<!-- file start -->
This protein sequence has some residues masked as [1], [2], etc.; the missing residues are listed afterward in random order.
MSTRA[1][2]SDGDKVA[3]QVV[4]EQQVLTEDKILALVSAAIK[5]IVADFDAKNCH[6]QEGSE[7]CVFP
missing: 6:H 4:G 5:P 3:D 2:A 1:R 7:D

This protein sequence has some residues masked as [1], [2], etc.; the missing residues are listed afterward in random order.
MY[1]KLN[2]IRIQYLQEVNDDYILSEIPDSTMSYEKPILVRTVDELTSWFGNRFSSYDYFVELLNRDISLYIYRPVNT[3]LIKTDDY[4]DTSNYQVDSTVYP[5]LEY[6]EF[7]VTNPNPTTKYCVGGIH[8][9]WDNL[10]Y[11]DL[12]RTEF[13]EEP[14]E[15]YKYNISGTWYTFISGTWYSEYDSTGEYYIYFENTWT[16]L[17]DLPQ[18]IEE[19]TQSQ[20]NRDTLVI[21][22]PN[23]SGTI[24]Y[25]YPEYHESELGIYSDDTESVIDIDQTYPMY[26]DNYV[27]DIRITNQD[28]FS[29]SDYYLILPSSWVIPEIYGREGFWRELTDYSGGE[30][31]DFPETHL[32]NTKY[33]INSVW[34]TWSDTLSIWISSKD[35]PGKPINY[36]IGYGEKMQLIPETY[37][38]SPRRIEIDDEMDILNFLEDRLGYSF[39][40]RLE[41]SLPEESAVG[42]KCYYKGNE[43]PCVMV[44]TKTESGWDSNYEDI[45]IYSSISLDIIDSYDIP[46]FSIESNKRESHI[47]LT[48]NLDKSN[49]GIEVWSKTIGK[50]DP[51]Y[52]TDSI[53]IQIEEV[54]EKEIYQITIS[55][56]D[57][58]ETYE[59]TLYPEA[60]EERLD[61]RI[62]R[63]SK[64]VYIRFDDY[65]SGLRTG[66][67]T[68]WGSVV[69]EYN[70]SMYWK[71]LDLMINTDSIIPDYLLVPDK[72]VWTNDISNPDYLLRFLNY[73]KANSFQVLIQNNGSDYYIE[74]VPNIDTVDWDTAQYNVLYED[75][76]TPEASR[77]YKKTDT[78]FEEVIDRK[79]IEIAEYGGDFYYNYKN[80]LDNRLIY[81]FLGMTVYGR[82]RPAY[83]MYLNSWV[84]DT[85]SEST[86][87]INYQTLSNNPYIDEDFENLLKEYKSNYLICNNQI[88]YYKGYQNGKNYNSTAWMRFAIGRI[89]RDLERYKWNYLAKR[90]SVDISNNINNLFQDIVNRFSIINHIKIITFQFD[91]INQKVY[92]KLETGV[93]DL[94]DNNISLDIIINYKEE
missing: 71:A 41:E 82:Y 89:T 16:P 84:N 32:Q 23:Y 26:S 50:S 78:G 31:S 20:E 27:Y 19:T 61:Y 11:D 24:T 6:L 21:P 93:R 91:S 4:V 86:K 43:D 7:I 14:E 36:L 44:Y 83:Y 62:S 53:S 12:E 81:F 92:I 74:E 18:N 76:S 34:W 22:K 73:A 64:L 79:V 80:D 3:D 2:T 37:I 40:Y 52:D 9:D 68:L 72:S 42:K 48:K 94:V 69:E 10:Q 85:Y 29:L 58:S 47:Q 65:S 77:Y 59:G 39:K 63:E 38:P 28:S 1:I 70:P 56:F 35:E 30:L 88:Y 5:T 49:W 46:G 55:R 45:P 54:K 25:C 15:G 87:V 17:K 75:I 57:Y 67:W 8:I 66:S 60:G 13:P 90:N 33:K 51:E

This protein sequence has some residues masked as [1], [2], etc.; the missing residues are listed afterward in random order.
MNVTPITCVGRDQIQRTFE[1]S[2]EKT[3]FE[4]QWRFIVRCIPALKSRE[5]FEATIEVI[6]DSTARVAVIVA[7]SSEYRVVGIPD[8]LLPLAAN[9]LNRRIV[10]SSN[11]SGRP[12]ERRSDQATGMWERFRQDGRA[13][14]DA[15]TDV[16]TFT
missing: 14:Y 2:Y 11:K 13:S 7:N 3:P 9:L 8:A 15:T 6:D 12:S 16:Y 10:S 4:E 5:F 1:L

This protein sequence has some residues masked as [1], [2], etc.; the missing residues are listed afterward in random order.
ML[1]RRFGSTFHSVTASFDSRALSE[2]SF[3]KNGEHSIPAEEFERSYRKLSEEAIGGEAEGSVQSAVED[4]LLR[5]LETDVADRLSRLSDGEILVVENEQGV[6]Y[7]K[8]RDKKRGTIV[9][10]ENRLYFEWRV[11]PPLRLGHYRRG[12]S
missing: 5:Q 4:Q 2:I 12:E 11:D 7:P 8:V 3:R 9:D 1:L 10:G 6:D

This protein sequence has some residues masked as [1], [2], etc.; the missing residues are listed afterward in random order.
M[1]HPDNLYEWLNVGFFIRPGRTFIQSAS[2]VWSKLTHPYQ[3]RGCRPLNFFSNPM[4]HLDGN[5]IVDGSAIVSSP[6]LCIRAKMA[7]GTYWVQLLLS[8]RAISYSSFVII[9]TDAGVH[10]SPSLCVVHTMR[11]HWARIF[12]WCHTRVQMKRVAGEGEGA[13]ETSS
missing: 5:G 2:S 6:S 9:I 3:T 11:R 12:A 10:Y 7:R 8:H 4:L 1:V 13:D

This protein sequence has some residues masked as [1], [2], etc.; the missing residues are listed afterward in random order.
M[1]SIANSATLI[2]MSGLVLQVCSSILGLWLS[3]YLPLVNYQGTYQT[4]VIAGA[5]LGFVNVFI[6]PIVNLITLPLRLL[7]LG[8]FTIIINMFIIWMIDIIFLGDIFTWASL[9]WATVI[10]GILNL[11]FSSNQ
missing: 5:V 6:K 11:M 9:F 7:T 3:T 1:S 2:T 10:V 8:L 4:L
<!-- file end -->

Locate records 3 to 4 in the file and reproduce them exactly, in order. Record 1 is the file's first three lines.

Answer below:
This protein sequence has some residues masked as [1], [2], etc.; the missing residues are listed afterward in random order.
MNVTPITCVGRDQIQRTFE[1]S[2]EKT[3]FE[4]QWRFIVRCIPALKSRE[5]FEATIEVI[6]DSTARVAVIVA[7]SSEYRVVGIPD[8]LLPLAAN[9]LNRRIV[10]SSN[11]SGRP[12]ERRSDQATGMWERFRQDGRA[13][14]DA[15]TDV[16]TFT
missing: 14:Y 2:Y 11:K 13:S 7:N 3:P 9:L 8:A 15:T 6:D 12:S 16:Y 10:S 4:E 5:F 1:L

This protein sequence has some residues masked as [1], [2], etc.; the missing residues are listed afterward in random order.
ML[1]RRFGSTFHSVTASFDSRALSE[2]SF[3]KNGEHSIPAEEFERSYRKLSEEAIGGEAEGSVQSAVED[4]LLR[5]LETDVADRLSRLSDGEILVVENEQGV[6]Y[7]K[8]RDKKRGTIV[9][10]ENRLYFEWRV[11]PPLRLGHYRRG[12]S
missing: 5:Q 4:Q 2:I 12:E 11:D 7:P 8:V 3:R 9:D 1:L 10:G 6:D